Tuesday, May 12, 2020

Film Review: Nada - A Story About Hope (2020)

The movie Nada - A Story of Hope, which "nada" directly translates to "hope" from Bosnian (and most other Ex-Yugoslav languages) starts off with a poem. It's a simple poem about a street, while at the same time the frame showcases an image of a town that could be anywhere in the Balkans. Some old house roofs, a mosque minaret, and cheap residential buildings in the bare concrete, long pass their socialistic hay day. Above them, calm blue skies. All seems peaceful as the poem unravels, almost outside of any present space-time continuous.

Then, the story kicks in in a moment, showing the residents of the same town. They try to get by while they go to work, drink with their lowlife friends, or scramble to get their first job. One of them is Damir, an ordinary teen looking to do the same for his life. However, the brutal and bleak reality of modern Bosnian life, now well in its third post-war decade, is still a harsh and grinding reality. For Damir, this means a violent pull into the world of petty but relentless crime, personified in Kiki, a local street thug with driving ambition.

There's a smoothness in the way Dino Longo Sabanovic, who wrote and directed the film, showcases Damir's story. Using a lot from both natural settings and (I'm guessing) local and amateur actors, he creates a piece of art that easily communicates on a very emotional basis. For example, sequences where Kiki leads Damir and the rest of the gang to a derelict tavern after a job includes a very interesting process of applying two soundtracks. One is the atmospheric music in the actual club and the other is a classical piano tune taking place over it. All the while, the ramblings of Kiki are heard as well as his deal to sell the stolen goods goes down.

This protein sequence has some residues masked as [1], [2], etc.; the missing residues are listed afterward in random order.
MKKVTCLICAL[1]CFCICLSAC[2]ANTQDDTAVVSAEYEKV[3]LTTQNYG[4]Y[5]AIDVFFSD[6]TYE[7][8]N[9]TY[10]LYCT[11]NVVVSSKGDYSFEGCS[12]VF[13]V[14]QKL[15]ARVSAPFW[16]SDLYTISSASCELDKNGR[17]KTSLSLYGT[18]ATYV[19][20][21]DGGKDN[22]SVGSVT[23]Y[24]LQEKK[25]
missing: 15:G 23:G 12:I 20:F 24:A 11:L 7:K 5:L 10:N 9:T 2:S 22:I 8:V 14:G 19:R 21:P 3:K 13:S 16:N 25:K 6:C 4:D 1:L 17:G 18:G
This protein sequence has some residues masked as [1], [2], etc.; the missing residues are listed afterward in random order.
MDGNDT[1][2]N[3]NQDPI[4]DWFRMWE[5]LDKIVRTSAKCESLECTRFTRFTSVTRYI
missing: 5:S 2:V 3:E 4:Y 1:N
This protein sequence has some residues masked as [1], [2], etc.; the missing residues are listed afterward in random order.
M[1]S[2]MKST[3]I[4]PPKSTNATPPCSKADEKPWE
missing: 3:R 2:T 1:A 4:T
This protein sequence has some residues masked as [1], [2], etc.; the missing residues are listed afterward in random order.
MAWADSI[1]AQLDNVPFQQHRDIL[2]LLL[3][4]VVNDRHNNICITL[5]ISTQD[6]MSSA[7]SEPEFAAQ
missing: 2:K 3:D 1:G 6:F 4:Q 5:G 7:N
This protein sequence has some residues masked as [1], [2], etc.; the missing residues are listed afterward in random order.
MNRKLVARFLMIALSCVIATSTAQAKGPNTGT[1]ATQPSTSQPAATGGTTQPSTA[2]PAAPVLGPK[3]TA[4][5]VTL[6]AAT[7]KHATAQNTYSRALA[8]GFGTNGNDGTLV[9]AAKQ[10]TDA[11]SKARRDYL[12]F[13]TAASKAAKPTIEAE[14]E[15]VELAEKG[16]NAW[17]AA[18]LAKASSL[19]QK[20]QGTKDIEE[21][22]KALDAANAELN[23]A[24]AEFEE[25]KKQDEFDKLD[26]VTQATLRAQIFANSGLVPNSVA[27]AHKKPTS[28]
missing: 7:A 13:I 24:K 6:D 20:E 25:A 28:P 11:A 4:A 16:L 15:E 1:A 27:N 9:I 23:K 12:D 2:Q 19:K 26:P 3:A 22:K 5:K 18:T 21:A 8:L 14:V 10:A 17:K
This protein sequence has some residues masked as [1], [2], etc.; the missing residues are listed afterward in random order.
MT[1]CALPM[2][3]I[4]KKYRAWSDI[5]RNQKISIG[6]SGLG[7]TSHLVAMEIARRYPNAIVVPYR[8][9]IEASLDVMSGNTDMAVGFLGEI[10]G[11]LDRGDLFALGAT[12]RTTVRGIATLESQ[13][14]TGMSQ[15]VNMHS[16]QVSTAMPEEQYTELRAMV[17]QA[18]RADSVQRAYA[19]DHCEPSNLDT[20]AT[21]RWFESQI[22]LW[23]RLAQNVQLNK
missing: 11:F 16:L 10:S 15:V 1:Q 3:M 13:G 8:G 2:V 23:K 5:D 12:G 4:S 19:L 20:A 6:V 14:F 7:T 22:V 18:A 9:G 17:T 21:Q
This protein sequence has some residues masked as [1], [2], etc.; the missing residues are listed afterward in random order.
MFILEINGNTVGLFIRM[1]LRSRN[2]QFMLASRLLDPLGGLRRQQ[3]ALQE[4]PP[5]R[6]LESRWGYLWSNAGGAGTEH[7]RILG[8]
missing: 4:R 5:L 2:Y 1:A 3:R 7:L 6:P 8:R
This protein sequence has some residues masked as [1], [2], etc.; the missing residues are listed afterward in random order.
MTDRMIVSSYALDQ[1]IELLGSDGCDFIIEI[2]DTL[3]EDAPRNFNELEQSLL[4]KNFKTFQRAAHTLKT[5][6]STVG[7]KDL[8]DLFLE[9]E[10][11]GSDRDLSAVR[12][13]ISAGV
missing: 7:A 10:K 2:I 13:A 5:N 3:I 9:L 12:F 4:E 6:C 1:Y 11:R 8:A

In theory, none of this should work, but it blends seamlessly in a form of outer manifestation of what is to be Damir. Yes, you can get high, you can get drunk or even feel euphoric, but you’re still trapped and wedged between all the wrong, humiliating and even tragically final choices you can make. Yet, throughout the film, you see glimmers of hope, just like its name says - from the serene nature that surrounds the town to the images of Josip Broz Tito, which is presented almost like a divine figure or long-lost saint and finally, in the character of Merima.

Tuesday, May 5, 2020

Two-Paragraph Review: Extraction (2020)

Even with the massive success of Extraction, I still have mainly one takeaway from the movie and it's not a rational idea, but a feeling. The movie, for the lack of a better word, feels tiresome to me. Yes, it's action-packed and the story tries to do what it can with a pretty limited setup - it's about Tyler, an Australian mercenary entering the city of Dhaka to extract a boy named Ovi Mahajan Jr. As the son of an Indian drug lord, he was kidnapped by a rival gang in Bangladesh. It's up to Tyler to save Ovi once his mission goes seriously wrong.

If anything, the movie showcases the potential of the modern Indian and Bangladeshi film industry outside of their regular genres. However, the film itself is based on Chris Hemsworth as Tyler killing people at close and sometimes medium range. Sadly, that one-trick pony gets used up quickly. At the half-point mark, all this killing becomes exceedingly tiresome and tedious, while the film as a whole never recovers from being a FPS live-action footage someone else is playing. Extraction is the biggest film Netflix made and overall, a watchable action, but it will still most likely leave you tired once it ends.